Tourists or Travelers? The struggle we faced in the Ngorongoro Crater

January 15

Today we were tourists, which was a bit discomforting to all of us. Throughout the trip thus far we have identified ourselves as travelers or cultural researchers and did not resonated with the label of tourist. Today was different. We loaded in the rangers at 6:00am and headed into the Ngorongoro Crater, one of the most popular tourist sites and most densely populated wildlife areas in Tanzania. We lined up alongside 30 or more other tourist safari jeeps and descended into the crater. The amount of wildlife that surrounded us was remarkable. Prides of 12 or more lions sauntered alongside the road and stopped to sip water from a puddle next to our jeep. Giant, majestic elephants sauntered across the road in front of us, unfazed by the group of tourists taking pictures with their selfie sticks.

While I enjoyed the animals and the beautiful landscape of the crater, it was difficult to fully appreciate this beauty after learning about how the Maasai were affected by the establishment of this tourist site. The Maasai had lived within the crater, but when the government decided to establish the area as a conservation area, the Maasai were evicted from their homes and forced to relocate to land along the rim. Within the Ngorongoro Conservation Area the Maasai livelihood has been compromised in the efforts to conserve wildlife biodiversity. They have been banned from cultivating their land and their herd sizes have been restricted. These restrictions have made it difficult for the Maasai to subsist within this area. After visiting the crater I was filled with conflicting emotions. This tourist site is greatly benefiting the Tanzanian economy as well as supporting the protection of endangered species, yet at the same time the Maasai who lived in this land have been removed and their livelihood is being challenged. It appeared that the tourism industry was partially responsible for the poor conditions of the Maasai and what made me uncomfortable was that I was participating in and supporting this industry.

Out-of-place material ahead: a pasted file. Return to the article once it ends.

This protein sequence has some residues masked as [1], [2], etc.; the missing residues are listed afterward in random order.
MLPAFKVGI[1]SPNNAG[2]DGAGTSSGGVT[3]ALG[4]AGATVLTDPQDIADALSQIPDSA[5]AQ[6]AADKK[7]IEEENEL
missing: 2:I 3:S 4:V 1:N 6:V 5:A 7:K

Thankfully, we had a group discussion at the end of the evening that helped me work through my confusion and frustration. The issues of this course are complex and challenging…I guess that is why it’s a Paideia 450 class.

One of the many elephants seen in the Ngorongoro Crater.
The pride of lions that walked alongside and crossed in front of our jeep. They were unfazed by humans.
The rush of tourist jeeps at 6:00 am to enter the crater.